Anyway, it’s Pulsivar. Pulsivar’s the local apex predator now, because he has apparently gotten super badass since his house burned down. Threadbare putting together a party comprised of incidental characters from the previous book – Pulsivar, the ancap vampire, and Dark Threadbare are obvious candidates – is an awesome idea. It also gives me some confidence that, while the middle chapters of the previous book were still unable to stand on their own and that’s bad, they may have been part of a plan for the future. If there was a purpose in mind for them, that means that this book is probably not going to devolve into the same aimless meandering as the last one. If the idea behind those chapters was to put some pieces in place and the book just kind of forgot to have a plot or stakes while it was doing so, that’s at least a problem that is unlikely to affect this or the following book.
This desire to make everything a twist really takes the air out of this one, though. It would’ve been better off if, instead of that vague “oh!” of Threadbare realizing what’s up but not telling the audience, he had just been all “it’s Pulsivar!” right from the get go. Dragging out the suspense just meant that I was able to figure it out before the actual reveal, and spent the rest of the build-up waiting for the book to get on with things.
After reuniting with Pulsivar, Threadbare makes his way to the raccant’s fortified camp to rescue Dark Threadbare, who he last saw being kidnapped by them during one of the brief moments he was awake during his regeneration.
“Hello,” he said, in his soft, quiet voice. With an air cavity about the size of a pair of grapes to work with, it was barely audible, even to the relatively good hearing of the raccants. “I’m looking for Missus Fluffbear. She’s like me but black, and this big.” He put his hand at about his waist. Or where his waist would be if he had one.
This was kind of exciting, he’d never been able to talk things out before! The raccants gathered around him, poking at him curiously with clubs. He pushed one away before it could rap him on the ear. “Please can you give her back?”
Dear God, he’s actually making an attempt at diplomacy instead of slaughtering them all for XP.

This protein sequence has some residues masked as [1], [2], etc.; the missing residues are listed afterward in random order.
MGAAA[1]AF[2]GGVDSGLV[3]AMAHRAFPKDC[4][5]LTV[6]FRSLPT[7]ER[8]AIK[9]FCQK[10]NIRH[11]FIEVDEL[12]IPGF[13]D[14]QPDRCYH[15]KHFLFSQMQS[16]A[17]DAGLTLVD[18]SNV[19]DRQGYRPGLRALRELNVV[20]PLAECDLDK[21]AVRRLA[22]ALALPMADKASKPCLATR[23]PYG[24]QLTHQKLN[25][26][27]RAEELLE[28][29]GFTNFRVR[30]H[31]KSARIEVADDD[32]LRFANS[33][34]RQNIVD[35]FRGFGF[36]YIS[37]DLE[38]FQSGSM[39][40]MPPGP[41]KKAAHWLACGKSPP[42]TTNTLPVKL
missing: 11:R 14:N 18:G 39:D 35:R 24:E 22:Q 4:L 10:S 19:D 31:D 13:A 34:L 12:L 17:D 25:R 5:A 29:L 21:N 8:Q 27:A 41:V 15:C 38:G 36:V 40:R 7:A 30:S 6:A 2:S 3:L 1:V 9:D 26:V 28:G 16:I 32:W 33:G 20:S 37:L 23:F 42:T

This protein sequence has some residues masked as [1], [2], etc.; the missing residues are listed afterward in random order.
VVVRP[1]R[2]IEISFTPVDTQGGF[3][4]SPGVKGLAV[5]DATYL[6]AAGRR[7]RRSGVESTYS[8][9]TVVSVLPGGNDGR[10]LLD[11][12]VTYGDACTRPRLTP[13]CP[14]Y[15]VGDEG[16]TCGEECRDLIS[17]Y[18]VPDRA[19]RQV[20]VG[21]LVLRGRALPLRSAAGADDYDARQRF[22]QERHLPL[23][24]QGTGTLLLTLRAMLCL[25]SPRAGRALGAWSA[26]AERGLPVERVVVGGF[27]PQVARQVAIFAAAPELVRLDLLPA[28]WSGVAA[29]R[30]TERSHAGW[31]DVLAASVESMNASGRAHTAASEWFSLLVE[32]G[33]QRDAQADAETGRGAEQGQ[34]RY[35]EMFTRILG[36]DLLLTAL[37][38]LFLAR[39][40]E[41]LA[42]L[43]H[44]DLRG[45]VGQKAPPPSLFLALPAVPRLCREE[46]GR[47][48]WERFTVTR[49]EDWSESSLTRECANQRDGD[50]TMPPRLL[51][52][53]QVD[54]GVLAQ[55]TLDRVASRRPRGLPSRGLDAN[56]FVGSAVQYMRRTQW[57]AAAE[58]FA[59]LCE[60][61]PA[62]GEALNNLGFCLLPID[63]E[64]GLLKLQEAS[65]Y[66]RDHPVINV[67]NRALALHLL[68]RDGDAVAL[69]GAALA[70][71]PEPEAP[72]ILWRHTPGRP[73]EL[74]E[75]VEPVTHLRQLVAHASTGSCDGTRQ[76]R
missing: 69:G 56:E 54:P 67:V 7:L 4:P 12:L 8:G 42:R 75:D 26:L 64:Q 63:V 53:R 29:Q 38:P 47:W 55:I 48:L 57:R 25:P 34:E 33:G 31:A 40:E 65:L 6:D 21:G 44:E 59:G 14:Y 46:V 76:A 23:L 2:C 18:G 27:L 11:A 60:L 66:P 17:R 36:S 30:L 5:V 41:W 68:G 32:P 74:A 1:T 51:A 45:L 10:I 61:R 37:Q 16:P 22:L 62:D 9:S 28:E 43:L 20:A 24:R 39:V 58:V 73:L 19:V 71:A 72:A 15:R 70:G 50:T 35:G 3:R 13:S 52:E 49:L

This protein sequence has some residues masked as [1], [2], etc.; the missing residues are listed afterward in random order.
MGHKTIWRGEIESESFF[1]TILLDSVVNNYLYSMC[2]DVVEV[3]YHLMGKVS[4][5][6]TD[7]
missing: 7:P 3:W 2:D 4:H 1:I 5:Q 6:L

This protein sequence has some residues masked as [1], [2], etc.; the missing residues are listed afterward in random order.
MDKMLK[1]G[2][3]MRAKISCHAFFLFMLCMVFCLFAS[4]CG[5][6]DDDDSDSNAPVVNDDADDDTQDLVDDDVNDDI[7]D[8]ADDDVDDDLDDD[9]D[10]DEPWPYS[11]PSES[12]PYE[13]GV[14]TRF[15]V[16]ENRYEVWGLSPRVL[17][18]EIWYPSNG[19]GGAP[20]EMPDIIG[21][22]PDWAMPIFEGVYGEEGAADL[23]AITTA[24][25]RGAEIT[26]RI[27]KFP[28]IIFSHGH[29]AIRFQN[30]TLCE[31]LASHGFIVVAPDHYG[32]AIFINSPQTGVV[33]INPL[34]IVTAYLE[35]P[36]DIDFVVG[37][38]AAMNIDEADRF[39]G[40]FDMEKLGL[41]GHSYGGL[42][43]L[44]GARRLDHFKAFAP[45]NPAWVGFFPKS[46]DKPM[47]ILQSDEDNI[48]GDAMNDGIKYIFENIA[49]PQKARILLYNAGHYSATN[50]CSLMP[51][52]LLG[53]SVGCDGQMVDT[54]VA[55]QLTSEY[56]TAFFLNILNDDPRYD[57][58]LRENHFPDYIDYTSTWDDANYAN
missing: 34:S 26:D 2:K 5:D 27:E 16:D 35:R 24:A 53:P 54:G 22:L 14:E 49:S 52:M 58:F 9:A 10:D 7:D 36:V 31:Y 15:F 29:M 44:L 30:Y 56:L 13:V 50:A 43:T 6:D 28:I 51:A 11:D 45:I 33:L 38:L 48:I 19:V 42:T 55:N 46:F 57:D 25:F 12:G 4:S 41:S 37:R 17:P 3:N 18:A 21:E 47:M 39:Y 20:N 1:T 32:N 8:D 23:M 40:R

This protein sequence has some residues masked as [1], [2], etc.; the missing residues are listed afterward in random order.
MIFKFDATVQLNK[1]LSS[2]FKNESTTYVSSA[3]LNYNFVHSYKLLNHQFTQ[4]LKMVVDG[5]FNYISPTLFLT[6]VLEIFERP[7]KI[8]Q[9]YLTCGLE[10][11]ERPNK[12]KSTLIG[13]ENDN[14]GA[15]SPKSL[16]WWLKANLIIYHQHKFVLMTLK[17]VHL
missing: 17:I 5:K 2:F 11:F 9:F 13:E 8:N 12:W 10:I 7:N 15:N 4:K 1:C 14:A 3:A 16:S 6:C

The largest of the raccants, one with a pair of stars made out of wet and dirty wood on his shoulders, tied there by uneven strings, swaggered up to him and chattered something that Threadbare completely failed to understand
“I’m sorry. I don’t speak that.”
The raccant leaned over, grabbed his apron, and examined it. His wooden mask, which looked like a fat-cheeked blunt-nosed fuzzy thing, read “HMSTR,” and it was very close to Threadbare’s face.
“Yes, that is my apron.”
Threadbare is so much better at being a protagonist than Celia. Which is a shame, because there’s no reason Celia couldn’t have been a good protagonist. One of the things Threadbare has going for him is that he is (at this point) a deceptively powerful twelve-inch teddy bear, and Celia could’ve done the same thing as an eleven-year old child. She just had really stilted dialogue and lacked any clear goals. I had some concerns that once Threadbare could talk he’d inherit the dialogue issues from Celia, but he seems to be doing good so far.
The raccant plucked the scissors out of their sheath, and started picking out the other tools and items, handing them back to his subordinates. Threadbare, with a strength that surprised the big raccant, yanked his apron back and smoothed it.
“No,” the little bear said.
Instantly the raccants closed ranks, pointing with sharp sticks and brandishing clubs. Threadbare shook his head.
Well, he’d tried.
Just in case anyone was worried this wasn’t going to end in murder. The narrative’s not wrong, though: Threadbare tried, which is a huge improvement over the first book’s treatment of these (apparently sapient!) creatures as pinatas full of XP and blood.
The fight is not very good. It relies on detached summary, as Threadbare fights sometimes do. After it wraps up, Threadbare pokes around his skills a bit, preparing to search for Dark Threadbare, and enters into the raccants’ dungeon, which brings the chapter to a close.
On the one hand, this chapter was mostly pretty good. On the other hand, Stuff and Nonsense also had a plenty strong start, and look where that ended up.